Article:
Arbuscular mycorrhizal fungi (AMF) form mutualistic symbiosis with most land plants, providing mineral nutrients to plants in exchange for photosynthates. Citrus trees have sparse root hairs and thus heavily rely on AMF for nutrient uptake. Although the mechanism underlying AM symbiosis (AMS) is well understood at transcriptional level, little is known about the post-transcriptional regulation of AMS, especially in woody plants. In this study, we performed a comprehensive identification of microRNAs (miRNAs) involved in AMS through Illumina sequencing in a commonly used citrus rootstock, Poncirus trifoliata L. Raf. A total of 148 known miRNAs and 15 novel miRNAs were identified in the roots, among which 20 miRNAs and miRNA*s (microRNA stars) were differentially expressed in response to mycorrhizal colonization, indicating a potential role of these miRNAs and miRNA*s in mycorrhizal symbiosis. Notably, two miRNAs previously reported as responsive to AMS in medicago and tomato (miR171b and miR167h) were also detected to be differentially expressed in mycorrhizal roots of Poncirus trifoliata L. Raf. In addition, our study identified a set of miRNAs (miR399g, miR473, miR1446b/c, and miR477a/c) that could target AMS-related genes, including those encoding SbtM (subtilisin-like serine protease), RAD1 (required for arbuscule development 1), and RFC (replication factor C). Taken together, this study reveals a potential conservation of miRNA-mediated post-transcriptional regulation of AMS between woody plant and herbaceous model plants and also provides some new miRNAs for understanding the regulatory mechanism of AMS in poncirus.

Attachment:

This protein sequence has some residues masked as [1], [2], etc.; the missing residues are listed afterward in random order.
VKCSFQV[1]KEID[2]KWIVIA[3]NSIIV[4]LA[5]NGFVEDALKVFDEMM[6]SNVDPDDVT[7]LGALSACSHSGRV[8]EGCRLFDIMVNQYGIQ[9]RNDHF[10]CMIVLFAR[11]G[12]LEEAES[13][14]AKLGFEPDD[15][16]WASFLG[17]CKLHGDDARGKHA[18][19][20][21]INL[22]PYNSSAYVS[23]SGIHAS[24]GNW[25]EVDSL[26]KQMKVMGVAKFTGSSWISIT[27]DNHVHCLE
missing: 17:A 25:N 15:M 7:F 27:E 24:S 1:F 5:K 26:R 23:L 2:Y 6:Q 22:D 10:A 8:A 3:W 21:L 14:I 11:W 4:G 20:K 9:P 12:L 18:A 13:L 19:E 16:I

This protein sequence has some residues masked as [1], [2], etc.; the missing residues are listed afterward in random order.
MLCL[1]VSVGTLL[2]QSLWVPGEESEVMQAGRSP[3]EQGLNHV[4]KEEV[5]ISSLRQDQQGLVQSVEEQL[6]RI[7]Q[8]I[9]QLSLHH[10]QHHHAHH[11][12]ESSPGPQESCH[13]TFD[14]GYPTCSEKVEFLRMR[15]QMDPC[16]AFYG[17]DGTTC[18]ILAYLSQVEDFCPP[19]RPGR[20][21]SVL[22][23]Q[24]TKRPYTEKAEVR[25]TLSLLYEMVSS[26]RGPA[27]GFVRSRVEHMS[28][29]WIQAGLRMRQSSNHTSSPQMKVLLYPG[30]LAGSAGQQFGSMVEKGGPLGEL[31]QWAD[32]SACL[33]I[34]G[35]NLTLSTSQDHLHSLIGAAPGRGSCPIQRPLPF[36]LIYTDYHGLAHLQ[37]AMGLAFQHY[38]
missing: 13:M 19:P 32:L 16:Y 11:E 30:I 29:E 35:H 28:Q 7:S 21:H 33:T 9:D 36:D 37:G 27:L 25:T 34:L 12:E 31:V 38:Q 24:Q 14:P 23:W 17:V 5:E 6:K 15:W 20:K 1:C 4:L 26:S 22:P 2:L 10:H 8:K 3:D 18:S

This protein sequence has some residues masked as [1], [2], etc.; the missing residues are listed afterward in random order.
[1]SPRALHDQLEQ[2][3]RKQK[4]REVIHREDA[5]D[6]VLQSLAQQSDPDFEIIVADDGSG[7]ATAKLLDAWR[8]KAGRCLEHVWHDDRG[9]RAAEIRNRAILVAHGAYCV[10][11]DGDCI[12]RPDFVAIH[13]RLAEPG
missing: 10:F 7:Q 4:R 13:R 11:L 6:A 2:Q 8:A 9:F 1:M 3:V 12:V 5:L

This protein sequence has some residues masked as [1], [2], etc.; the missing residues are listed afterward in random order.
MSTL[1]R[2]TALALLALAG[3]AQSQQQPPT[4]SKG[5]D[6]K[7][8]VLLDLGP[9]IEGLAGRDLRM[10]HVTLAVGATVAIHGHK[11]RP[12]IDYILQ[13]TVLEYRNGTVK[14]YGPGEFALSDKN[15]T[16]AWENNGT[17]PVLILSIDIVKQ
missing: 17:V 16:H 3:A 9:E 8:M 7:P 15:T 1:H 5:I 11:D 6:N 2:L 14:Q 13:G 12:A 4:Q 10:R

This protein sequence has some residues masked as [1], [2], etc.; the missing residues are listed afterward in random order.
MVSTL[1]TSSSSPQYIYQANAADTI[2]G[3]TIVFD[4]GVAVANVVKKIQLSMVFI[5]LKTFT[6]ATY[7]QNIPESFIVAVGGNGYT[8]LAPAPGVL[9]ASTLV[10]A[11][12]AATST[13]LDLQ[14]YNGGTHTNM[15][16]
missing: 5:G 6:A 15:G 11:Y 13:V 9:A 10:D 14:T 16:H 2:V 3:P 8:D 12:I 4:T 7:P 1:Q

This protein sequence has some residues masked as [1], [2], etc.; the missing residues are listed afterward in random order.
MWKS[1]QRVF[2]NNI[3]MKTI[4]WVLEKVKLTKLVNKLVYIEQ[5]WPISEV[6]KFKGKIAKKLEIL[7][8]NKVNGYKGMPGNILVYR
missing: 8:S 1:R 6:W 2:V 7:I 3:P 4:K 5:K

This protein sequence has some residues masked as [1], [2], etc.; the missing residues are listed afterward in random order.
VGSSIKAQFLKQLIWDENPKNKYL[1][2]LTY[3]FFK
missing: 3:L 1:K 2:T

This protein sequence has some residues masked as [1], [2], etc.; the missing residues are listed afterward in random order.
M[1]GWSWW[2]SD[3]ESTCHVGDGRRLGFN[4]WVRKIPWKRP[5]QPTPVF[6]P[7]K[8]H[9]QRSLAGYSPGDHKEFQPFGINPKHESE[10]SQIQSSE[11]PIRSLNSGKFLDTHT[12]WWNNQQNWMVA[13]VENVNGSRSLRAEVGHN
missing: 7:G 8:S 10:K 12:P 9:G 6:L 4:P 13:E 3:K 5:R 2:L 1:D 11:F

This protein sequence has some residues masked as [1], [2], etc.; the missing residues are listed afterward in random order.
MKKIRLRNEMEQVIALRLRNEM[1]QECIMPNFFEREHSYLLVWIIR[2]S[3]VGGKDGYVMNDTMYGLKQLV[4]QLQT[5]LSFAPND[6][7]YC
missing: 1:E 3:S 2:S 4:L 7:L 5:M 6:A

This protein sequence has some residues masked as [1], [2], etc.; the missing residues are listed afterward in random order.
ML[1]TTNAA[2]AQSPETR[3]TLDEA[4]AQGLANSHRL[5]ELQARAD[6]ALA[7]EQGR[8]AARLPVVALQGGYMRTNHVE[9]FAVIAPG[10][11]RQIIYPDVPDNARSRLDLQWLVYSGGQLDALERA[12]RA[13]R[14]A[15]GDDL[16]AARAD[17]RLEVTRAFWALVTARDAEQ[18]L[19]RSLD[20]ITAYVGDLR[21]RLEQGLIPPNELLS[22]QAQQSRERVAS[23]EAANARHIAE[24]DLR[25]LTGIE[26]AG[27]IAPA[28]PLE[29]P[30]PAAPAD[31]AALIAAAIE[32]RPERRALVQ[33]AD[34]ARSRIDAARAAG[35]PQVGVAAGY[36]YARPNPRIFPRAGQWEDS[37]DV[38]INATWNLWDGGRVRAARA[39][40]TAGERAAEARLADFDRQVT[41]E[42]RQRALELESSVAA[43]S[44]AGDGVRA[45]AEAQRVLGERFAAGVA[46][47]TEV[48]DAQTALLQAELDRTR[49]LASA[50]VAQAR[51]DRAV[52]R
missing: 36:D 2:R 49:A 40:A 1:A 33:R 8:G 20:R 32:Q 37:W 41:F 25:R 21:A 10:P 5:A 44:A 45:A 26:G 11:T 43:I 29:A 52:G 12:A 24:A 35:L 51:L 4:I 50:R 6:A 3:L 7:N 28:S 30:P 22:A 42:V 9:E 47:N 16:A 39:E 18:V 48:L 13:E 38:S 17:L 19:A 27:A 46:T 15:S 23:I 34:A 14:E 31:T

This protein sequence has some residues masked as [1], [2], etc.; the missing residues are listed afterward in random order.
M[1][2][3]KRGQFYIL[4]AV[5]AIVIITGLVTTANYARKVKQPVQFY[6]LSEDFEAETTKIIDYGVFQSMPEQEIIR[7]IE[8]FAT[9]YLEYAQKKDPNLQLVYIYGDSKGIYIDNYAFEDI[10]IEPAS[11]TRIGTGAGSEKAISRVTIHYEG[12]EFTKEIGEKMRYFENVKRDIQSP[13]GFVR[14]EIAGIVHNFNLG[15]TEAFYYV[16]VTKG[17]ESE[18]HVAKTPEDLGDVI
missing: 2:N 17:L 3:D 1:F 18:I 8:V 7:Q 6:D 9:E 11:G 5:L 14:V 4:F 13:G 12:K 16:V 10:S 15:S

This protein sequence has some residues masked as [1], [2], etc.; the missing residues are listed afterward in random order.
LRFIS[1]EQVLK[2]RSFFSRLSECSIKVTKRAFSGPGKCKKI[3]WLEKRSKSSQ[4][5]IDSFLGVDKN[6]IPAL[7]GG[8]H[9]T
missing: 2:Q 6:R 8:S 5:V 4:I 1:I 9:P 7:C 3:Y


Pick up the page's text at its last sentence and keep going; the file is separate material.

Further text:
Tree Genetics & Genomes – Springer Journals
Published: May 26, 2018
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